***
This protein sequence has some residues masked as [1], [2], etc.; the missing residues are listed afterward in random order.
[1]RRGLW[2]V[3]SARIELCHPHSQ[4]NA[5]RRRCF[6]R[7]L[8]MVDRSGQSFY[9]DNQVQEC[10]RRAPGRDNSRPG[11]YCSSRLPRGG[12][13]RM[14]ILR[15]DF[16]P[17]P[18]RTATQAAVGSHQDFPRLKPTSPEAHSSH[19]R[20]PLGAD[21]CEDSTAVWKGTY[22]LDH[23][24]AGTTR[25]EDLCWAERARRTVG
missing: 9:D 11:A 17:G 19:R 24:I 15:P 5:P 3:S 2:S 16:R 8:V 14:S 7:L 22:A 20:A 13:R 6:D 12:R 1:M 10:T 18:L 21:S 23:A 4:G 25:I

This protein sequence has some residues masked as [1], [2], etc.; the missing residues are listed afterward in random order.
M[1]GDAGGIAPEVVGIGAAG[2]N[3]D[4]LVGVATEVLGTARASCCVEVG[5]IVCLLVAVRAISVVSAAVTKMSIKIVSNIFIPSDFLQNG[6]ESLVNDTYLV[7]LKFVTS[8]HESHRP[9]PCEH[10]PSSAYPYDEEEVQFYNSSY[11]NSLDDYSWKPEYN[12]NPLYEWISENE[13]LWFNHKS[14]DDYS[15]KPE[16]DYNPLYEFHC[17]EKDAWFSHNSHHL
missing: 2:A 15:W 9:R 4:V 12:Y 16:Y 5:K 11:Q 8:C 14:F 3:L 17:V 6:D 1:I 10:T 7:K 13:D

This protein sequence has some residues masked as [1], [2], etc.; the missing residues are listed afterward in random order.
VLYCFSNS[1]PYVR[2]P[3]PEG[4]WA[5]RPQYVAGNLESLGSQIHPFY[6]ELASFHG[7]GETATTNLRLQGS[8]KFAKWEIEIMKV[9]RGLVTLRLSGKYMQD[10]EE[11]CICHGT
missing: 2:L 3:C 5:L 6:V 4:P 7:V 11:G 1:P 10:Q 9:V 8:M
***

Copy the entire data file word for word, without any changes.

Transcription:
This protein sequence has some residues masked as [1], [2], etc.; the missing residues are listed afterward in random order.
[1]RRGLW[2]V[3]SARIELCHPHSQ[4]NA[5]RRRCF[6]R[7]L[8]MVDRSGQSFY[9]DNQVQEC[10]RRAPGRDNSRPG[11]YCSSRLPRGG[12][13]RM[14]ILR[15]DF[16]P[17]P[18]RTATQAAVGSHQDFPRLKPTSPEAHSSH[19]R[20]PLGAD[21]CEDSTAVWKGTY[22]LDH[23][24]AGTTR[25]EDLCWAERARRTVG
missing: 9:D 11:A 17:G 19:R 24:I 15:P 5:P 3:S 2:S 16:R 8:V 14:S 7:L 22:A 20:A 13:R 6:D 12:R 1:M 10:T 18:L 21:S 23:A 4:G 25:I

This protein sequence has some residues masked as [1], [2], etc.; the missing residues are listed afterward in random order.
M[1]GDAGGIAPEVVGIGAAG[2]N[3]D[4]LVGVATEVLGTARASCCVEVG[5]IVCLLVAVRAISVVSAAVTKMSIKIVSNIFIPSDFLQNG[6]ESLVNDTYLV[7]LKFVTS[8]HESHRP[9]PCEH[10]PSSAYPYDEEEVQFYNSSY[11]NSLDDYSWKPEYN[12]NPLYEWISENE[13]LWFNHKS[14]DDYS[15]KPE[16]DYNPLYEFHC[17]EKDAWFSHNSHHL
missing: 2:A 15:W 9:R 4:V 12:Y 16:Y 5:K 11:Q 8:C 14:F 3:L 17:V 6:D 1:I 10:T 7:K 13:D

This protein sequence has some residues masked as [1], [2], etc.; the missing residues are listed afterward in random order.
VLYCFSNS[1]PYVR[2]P[3]PEG[4]WA[5]RPQYVAGNLESLGSQIHPFY[6]ELASFHG[7]GETATTNLRLQGS[8]KFAKWEIEIMKV[9]RGLVTLRLSGKYMQD[10]EE[11]CICHGT
missing: 2:L 3:C 5:L 6:V 4:P 7:V 11:G 1:P 10:Q 9:V 8:M